Plasma Surface Modification and Characterization of POSS-Based Nanocomposite Polymeric Thin Films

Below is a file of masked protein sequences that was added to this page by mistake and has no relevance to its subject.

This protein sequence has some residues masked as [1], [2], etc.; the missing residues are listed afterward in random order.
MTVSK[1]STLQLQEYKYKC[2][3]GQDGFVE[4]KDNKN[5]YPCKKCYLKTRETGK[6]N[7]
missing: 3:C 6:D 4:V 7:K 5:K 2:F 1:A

The effect of a remote oxygen plasma on nanocomposite hybrid polymer thin films of poly[(propylmethacryl-heptaisobutyl-polyhedral oligomeric silsequioxane)-<i>co</i>-(methylmethacrylate)] (POSS-MA) has been examined by advancing contact angle, X-ray photoelectron spectroscopy (XPS), and variable-angle spectroscopic ellipsometry (VASE). Exposure to a 25 W remote oxygen-containing plasma was found to convert the surface of POSS-MA films from hydrophobic to hydrophilic within 20 s. The exposure time needed for this conversion to occur decreased as the O<sub>2</sub>/N<sub>2</sub> ratio in the plasma environment increased, indicating a positive correlation between the hydrophilicity and the presence of oxygen in the plasma. Local bonding information inferred from high-resolution XPS data showed that the isobutyl bonding to the POSS moiety is replaced with oxygen as a result of plasma exposure. Finally, VASE data demonstrates that increasing the weight percent of POSS in the copolymer significantly impedes the oxygen plasma degradation of POSS-MA films. On the basis of these results, a model is presented in which the oxygen plasma removes isobutyl groups from the POSS cages and leaves a SiO<sub>2</sub>-like surface that is correspondingly more hydrophilic than the surface of the untreated samples and is more resistant to oxidation by the plasma. The ability to modify surfaces in this manner may impact the utility of this material for biomedical applications such as microfluidic devices in which the ability to control surface chemistry is critical.